How 5G is making the cloud edgy

By Steve Alexander 

2020 has changed every aspect of life, and this is particularly true when it comes to the way we work. Gone are the centralized office environments as we once knew them; now, the daily workplace has now been relocated to suburban residences that are distributed throughout our cities and towns. Because of this change, network traffic has been shifted out of city business districts and into the home office environment. With people working remotely, applications that were once accessed only in a controlled office building or campus must now be accessed from virtually anywhere. Employees today expect the same seamless connection enjoyed in the traditional in-office experience, with thousands more touch points than before. For network providers and the people responsible keeping all these employees connected this means they have their work cut out for them.

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Sweden Becomes Latest – and Among Most Forceful – to Ban Huawei From 5G

By Shannon Tiezzi

On October 20, Sweden became the latest country to ban Huawei, China’s telecommunications giant, from participating in its 5G networks.

PTS, the Swedish telecom regulator, said that companies supplying 5G services in the country will have until 2025 to remove any equipment from Chinese firms Huawei and ZTE from their infrastructure networks. PTS added that the decision was based on the advice of Sweden’s military and security services, which apparently described China as “one of the biggest threats against Sweden.”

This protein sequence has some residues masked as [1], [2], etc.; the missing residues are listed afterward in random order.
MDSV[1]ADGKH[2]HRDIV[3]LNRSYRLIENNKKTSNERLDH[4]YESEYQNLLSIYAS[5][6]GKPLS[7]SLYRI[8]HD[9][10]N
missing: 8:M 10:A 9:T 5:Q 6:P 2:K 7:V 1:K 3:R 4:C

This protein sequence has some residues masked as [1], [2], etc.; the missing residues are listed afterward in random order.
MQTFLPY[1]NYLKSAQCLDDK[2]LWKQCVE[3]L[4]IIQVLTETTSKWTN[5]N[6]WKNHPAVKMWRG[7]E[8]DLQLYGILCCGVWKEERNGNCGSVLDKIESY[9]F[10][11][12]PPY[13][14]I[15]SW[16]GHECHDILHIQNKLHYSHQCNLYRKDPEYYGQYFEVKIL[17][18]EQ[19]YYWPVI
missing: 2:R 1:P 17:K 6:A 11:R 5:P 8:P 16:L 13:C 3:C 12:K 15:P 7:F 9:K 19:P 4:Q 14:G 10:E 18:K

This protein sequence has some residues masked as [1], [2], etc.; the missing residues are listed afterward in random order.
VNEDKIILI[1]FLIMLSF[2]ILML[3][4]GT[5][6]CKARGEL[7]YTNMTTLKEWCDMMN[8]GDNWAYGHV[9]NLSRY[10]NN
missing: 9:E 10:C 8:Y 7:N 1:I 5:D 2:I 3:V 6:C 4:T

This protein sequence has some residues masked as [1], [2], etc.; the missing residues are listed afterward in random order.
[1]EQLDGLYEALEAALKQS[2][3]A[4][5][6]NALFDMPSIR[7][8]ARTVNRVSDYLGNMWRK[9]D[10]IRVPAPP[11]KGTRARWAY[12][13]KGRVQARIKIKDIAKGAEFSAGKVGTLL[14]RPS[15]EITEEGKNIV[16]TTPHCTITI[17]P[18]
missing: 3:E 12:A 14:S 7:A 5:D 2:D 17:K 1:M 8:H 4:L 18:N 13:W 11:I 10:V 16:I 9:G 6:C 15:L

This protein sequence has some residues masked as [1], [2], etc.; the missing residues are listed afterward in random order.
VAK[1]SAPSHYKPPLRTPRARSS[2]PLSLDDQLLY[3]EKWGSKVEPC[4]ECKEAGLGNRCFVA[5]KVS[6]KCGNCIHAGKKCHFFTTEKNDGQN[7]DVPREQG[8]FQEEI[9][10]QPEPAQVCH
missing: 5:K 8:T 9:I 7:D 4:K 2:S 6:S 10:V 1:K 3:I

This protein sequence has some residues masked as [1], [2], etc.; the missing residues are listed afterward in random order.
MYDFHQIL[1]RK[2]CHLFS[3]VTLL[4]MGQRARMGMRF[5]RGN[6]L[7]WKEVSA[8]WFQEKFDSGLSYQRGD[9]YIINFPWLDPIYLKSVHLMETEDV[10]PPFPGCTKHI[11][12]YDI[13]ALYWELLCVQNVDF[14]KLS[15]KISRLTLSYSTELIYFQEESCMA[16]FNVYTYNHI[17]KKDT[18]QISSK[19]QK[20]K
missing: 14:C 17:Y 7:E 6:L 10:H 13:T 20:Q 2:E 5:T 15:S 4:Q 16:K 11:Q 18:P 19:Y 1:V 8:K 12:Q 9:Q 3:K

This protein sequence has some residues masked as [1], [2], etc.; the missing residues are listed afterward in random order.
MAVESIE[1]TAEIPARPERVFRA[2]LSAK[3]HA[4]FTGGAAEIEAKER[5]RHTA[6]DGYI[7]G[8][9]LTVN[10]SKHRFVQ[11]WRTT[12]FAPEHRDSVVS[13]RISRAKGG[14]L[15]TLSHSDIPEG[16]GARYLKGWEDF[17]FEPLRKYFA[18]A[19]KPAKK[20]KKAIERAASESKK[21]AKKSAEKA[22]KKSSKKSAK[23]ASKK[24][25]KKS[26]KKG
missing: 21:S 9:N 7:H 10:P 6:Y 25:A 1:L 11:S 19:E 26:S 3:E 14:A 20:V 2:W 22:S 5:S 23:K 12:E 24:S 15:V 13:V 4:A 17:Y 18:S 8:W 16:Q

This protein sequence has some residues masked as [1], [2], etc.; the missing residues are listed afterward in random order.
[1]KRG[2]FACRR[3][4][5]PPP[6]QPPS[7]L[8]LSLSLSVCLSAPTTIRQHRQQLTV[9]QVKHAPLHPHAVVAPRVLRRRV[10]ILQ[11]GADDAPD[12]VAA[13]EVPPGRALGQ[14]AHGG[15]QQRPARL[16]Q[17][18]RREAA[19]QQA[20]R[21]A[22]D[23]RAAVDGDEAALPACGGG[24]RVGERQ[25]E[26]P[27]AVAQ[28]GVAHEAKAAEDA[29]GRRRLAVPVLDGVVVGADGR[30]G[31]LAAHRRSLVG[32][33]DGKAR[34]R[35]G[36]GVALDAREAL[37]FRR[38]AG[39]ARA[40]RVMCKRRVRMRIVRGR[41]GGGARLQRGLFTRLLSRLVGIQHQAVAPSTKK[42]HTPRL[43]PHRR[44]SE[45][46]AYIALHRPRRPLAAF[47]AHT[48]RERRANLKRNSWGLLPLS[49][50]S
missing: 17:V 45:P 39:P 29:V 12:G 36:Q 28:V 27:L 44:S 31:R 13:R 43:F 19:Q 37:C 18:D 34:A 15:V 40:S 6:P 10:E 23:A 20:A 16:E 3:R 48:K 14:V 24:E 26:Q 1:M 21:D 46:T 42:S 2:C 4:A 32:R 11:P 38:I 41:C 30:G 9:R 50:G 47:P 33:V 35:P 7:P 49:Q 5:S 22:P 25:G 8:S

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Will 5G Networks Move To Open RAN?

By Bob O’Donnell

It is not an easy task to make sense of 5G wireless networks. Not only are there a wide variety of complicated individual pieces needed to create a network, there’s also the manner by which those pieces interconnect, the software used to control them, the standards and protocols they need to support, and, well, yeah…it’s a lot.

Of course, most people don’t really have to worry about how a wireless network of any kind works, as long as it does what it’s supposed to do. However, if you want to make sense of the growing applications for 5G and what may or may not be possible at any given time or place, then you should understand at least some of the basic principles behind how it works.

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Sunrise deploys Nokia’s Converged Charging software to drive 5G Monetization

By Nokia Oyj

Developed for the needs of 5G, internet-connected devices and multi-vendor deployments, Nokia Converged Charging (previously called Nokia Smart Plan Suite) provides the flexibility to react quickly to changing market conditions.

5G enables new business speed, scale and innovation, along with growing demands for premium digital experiences. In the era of digitalization, this trend touches B2C, B2B and B2B2x business models and sets a new pace for service launches. This calls for agile, highly flexible Business Support Systems (BSS) capabilities.

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Ericsson and Telekom Slovenije launch 5G in Slovenia